‘Like a kitty party’: Blockchain expert explains tech behind cryptocurrency

Fibo Quantum

Blockchain and cryptocurrency have gotten everybody’s attention in recent times. But what exactly is blockchain? How does it work? You search on Google and it will show you multiple definitions and explanations. But still the idea of the technology behind Bitcoin and other cryptocurrencies is hazy for most people.
Putting it as simply as possible, Jaspreet Bindra, founder of Digital Matters, India, Tech Whisperer, UK and an expert in blockchain and digital transformation says, “Blockchain is like a kitty party.” Both work on the same fundamental design. Bindra was speaking at a webinar, ‘Blockchain Technology — Unblocked’, presented by State Bank Institute of Leadership, Kolkata.
Let’s take a deep dive into this kitty party then.
The kitty party usually comprises a group of women who contribute a sum of money, assumingly Rs 1,000, every month in a pool. There is a lucky draw every month. And, the woman in a group of say 10, who wins the draw, takes home Rs 10,000 that month. So, they put in Rs 1,000 each again next month, and the lucky draw picks another winner. However, the women who won in the earlier months are not eligible to participate in the draw this month. So, someone else wins.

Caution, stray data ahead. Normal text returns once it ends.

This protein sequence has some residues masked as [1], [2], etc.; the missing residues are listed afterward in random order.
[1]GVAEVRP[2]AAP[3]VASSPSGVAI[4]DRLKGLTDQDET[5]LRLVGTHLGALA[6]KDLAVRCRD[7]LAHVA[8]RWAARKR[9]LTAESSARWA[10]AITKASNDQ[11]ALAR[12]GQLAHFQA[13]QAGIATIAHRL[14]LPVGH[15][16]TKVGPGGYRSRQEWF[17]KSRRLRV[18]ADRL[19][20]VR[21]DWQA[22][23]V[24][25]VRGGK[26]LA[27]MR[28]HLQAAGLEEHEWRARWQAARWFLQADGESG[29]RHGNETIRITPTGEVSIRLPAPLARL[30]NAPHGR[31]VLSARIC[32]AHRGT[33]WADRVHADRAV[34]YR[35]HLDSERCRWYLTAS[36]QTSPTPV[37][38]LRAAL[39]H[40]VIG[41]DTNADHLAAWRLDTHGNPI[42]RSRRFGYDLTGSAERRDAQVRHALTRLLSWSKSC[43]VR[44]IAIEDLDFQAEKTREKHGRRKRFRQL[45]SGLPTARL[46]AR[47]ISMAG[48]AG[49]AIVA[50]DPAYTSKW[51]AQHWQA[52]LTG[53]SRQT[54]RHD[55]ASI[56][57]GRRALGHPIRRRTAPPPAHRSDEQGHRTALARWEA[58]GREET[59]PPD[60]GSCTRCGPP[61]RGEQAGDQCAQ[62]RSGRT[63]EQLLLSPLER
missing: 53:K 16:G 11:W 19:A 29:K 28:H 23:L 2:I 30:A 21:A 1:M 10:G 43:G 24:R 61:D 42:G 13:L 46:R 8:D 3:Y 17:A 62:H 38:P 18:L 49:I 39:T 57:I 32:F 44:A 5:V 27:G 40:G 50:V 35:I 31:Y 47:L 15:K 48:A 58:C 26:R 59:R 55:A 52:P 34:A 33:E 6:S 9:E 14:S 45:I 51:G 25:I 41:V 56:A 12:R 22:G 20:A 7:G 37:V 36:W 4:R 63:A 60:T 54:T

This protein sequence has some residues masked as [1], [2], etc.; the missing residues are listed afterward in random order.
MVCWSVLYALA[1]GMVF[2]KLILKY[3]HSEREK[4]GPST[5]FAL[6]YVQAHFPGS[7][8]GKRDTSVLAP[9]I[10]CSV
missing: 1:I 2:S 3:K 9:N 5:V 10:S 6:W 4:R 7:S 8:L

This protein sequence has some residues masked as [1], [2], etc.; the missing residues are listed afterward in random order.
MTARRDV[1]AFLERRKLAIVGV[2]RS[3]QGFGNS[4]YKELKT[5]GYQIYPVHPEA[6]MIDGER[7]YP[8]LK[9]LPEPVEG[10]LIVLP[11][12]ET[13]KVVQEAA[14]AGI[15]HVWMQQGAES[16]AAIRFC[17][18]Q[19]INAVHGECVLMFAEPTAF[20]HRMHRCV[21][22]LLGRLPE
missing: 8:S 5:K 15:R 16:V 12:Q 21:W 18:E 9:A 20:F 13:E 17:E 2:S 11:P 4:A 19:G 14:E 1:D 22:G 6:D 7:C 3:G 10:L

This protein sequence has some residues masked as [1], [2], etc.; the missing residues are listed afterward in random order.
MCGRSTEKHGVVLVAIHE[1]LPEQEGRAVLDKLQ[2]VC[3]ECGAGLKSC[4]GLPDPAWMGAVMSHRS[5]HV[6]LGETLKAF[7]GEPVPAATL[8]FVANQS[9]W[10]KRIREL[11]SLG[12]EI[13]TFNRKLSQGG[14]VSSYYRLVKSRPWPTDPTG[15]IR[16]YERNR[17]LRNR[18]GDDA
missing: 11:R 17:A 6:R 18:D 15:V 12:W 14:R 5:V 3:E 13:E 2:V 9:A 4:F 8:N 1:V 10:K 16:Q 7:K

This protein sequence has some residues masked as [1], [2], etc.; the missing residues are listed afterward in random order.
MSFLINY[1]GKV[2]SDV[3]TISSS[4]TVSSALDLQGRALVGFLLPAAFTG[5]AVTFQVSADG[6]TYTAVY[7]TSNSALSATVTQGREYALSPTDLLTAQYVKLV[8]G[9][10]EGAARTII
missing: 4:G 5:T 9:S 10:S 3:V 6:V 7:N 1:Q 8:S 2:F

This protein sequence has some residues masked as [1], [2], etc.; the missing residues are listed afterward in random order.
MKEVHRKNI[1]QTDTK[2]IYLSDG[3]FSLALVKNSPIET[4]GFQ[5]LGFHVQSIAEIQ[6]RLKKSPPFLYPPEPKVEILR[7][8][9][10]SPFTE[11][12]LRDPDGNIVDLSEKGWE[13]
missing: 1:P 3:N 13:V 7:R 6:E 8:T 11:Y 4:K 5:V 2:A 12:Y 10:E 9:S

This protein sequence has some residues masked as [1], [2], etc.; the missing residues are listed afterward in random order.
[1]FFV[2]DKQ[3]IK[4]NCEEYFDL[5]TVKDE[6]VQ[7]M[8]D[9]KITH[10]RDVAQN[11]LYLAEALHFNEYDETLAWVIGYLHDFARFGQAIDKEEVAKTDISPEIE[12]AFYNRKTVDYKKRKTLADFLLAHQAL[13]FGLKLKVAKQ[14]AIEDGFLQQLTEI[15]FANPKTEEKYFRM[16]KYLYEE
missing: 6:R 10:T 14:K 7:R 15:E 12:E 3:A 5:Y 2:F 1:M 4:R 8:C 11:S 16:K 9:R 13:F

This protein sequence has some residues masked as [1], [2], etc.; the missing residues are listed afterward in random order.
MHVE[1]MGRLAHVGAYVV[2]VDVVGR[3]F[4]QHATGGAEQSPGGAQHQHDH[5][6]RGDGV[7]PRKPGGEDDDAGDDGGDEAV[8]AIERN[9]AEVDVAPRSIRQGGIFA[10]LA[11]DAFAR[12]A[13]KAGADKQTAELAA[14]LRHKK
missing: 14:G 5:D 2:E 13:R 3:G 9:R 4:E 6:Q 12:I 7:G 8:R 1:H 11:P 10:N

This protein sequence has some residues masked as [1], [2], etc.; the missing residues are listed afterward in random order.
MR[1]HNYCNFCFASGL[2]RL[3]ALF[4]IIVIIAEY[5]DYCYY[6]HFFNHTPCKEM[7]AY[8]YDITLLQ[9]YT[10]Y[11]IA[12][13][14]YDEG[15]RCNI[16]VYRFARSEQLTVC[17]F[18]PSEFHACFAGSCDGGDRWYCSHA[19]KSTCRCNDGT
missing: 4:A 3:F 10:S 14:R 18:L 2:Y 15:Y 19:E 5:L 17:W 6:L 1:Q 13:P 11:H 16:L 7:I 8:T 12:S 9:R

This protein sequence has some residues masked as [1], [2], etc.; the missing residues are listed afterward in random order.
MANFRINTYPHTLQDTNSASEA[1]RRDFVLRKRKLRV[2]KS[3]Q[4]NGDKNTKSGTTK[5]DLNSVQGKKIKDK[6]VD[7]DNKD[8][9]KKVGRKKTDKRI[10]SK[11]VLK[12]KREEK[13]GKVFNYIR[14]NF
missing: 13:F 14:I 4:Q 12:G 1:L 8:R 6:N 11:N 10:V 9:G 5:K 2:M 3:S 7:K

So, an interesting question that arises is who takes care of the money in the ‘kitty’ or the ‘pool’? Well, there is no single, central ‘trusted authority’, said Jaspreet Bindra. He explained to the audience that each lady is trusting the group, knowing that the entire group, or a majority, of the ladies need to be compromised or ‘hacked’ to commit any kind of fraud. Thus, there is the ‘distributed trust’.
“Just like a kitty party, blockchain breaks centralisation,” Bindra added. So, blockchain precisely works on two fundamental mantras — decentralisation and distributed trust. Traders of investors in Bitcoin are trusting each other.
Blockchain technology is still in its nascent stage. We have often heard that blockchain today is where the internet was in the 1990s. Bindra made it easier to understand with another analogy, “Could you imagine watching Netflix on the internet in the 1990s, when an email used to take a few hours to reach the destination?” Likewise, blockchain has problems. The biggest one being the problem of scale. But as the internet improved over time, the tech behind cryptocurrencies will get better too, said Bindra.

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